Be a Trail Champion

April 22, 2019
Sona Mason
New York-New Jersey Trail Conference


Be a Trail Champion
Long Path and Highlands Trail Blazes. Photo by Sona Mason.


While the Trail Conference’s nearly 100-year history is full of advocacy success stories, we do not fight these battles alone.

Our actions and voice are amplified when we work together— which is why we need you. On the advocacy front this winter, challenging weather did not prevent our staff and volunteers from traveling to Albany to represent the Trail Conference and discuss the issues and needs of trails and parks with New York State elected officials. One new volunteer traveled by train from Manhattan, while others spent the night before these “advocacy days” in hotels to ensure they did not miss this opportunity to be champions for the environment. Engaging our representatives in conversations about the importance of trails and parks makes a difference; these elected officials decide how funding should be allocated. If you would like to see this process in action or be a part of it, keep a lookout every January and February as we highlight upcoming advocacy days in our e-newsletter and at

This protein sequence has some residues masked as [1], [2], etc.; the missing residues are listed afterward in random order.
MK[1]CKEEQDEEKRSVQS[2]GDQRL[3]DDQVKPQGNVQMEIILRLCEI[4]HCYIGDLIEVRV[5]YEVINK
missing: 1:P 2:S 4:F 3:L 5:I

In the meantime, we are growing our advocacy team to create a force to push back against threats to your trails, with current emphasis on the Long Path and Highlands Trail in Monroe, N.Y. A proposal to create the Village of Seven Springs near the recently formed town of Palm Tree poses an urgent threat to these long-distance trails. Should this land be intensely developed, as is the vision of the land owners and developers, access for the Long Path and Highlands Trail will be cut off. Our last shot at creating a greenway between Gonzaga Park and Orange and Rockland Lake is this sliver of undeveloped land. It’s the last possible link between Schunnemunk Mountain and Goosepond Mountain state parks, and a crucial safe passage for these two trails.

If you would like to be part of this team, email Sona Mason at